The tennis world has now had a week to process the end of the 2020 French Open, but many of us are probably still struggling to understand how the 56th meeting of Novak Djokovic and Rafael Nadal could turn out to be so underwhelming. As one of the most noticeable changes in Djokovic’s game strategy this year, it is tempting to point blame at the drop shot. But would that be a fair assessment? Using data from the Match Charting Project, let’s see if we can determine if Djokovic’s drop shot strategy was what cost him his latest chance at an 18th Major title.
If you’ve been tuning into the 2020 French Open and found yourself saying, ‘man, seems like guys are going to the net a lot’, you wouldn’t be wrong. So far, the approach rate at RG this year is an average of 19 per 100 points compared to 17 per 100 points in 2019 and 15 per 100 points in 2017 and 2018. It may seem small, but an upward shift of this size requires multiple players to be going to the net at an above average rate. So who might be driving this shift? And is the shift more than a one-off?
For any tennis player, the serve is a delicate balance between power and control. How well do the best players in the world manage this balance? Guest blogger, Peter Tea, uses decades of match data to examine trends in the serve leaders and losers among top-ranked ATP and WTA players.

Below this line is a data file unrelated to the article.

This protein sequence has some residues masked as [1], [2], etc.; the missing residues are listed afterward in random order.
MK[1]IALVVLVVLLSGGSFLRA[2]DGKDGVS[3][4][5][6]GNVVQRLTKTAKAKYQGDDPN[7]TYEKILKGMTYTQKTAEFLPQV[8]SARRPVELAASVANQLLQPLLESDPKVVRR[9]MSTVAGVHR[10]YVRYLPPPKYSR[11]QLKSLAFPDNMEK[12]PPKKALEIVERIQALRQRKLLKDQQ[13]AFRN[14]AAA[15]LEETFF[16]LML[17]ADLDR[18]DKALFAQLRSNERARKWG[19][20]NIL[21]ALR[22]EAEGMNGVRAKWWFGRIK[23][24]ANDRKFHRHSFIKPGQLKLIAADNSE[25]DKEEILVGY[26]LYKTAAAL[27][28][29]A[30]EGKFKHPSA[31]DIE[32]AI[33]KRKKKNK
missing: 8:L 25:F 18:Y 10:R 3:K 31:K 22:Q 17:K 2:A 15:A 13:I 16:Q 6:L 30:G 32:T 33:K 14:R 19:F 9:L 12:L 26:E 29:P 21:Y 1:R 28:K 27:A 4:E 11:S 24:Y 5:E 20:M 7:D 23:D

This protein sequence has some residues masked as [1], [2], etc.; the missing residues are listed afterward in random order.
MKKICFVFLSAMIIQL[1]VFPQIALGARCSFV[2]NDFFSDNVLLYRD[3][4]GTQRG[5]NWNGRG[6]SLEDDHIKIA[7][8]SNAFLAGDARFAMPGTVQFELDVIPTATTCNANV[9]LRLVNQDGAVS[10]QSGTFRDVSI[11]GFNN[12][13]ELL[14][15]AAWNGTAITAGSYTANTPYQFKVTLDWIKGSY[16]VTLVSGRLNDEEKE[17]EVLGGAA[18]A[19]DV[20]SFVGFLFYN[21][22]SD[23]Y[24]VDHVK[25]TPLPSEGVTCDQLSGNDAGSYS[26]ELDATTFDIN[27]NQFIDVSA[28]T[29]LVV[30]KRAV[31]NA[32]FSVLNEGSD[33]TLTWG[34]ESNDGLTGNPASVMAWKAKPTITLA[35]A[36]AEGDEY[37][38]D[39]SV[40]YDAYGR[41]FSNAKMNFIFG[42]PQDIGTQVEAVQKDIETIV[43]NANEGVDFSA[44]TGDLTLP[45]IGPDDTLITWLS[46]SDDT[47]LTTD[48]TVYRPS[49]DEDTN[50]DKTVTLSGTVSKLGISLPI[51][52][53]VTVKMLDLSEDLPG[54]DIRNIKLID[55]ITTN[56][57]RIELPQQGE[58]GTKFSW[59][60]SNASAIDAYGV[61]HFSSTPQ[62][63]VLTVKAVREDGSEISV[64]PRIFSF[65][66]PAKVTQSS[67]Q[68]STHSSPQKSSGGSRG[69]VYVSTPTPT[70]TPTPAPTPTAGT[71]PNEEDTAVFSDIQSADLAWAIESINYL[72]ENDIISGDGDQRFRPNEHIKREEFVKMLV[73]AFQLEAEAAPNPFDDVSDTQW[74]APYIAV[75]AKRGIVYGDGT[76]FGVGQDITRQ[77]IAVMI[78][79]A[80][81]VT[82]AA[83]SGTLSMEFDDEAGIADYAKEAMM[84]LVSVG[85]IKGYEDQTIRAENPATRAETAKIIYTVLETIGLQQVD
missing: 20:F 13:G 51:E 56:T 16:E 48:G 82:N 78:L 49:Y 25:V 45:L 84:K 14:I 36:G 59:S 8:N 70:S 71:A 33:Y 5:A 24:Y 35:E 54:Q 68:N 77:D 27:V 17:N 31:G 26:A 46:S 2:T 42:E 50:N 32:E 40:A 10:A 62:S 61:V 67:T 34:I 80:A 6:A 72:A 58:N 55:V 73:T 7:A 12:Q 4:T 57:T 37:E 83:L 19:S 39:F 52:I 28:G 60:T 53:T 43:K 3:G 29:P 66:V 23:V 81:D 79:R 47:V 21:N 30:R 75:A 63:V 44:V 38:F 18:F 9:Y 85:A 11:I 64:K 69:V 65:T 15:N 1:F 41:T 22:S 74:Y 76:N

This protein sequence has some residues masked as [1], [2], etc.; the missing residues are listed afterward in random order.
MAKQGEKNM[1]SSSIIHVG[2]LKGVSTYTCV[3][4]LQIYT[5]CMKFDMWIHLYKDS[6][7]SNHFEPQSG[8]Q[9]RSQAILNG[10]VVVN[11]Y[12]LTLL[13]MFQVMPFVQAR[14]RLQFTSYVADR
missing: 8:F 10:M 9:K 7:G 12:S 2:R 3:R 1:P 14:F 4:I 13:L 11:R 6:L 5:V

Guest blogger, Peter Tea, returns for another chapter of the conundrum that is Alexander Zverev’s serve. In this second part of the When Two First Serves are Better Than One series, Tea investigates the trends behind Zverev’s serve and attempts to identify the specific factors that have made him a surprising candidate for a two-first-serve strategy.
The Ultimate Tennis Showdown (UTS) is a new tennis league created by Patrick Mouratoglou that is aiming to attract younger fans to tennis. When the league debuted this month, it was clear that it was taking a lot of inspiration from e-sports, introducing more gaming features like UTS cards. These cards give players the chance to change the value of some points, adding extra chances for strategic advantage. So far, the players haven’t always seemed to know how to use the cards to their best advantage. In this post, I show how to estimate the expected value of each UTS card and rank them from most to least valuable.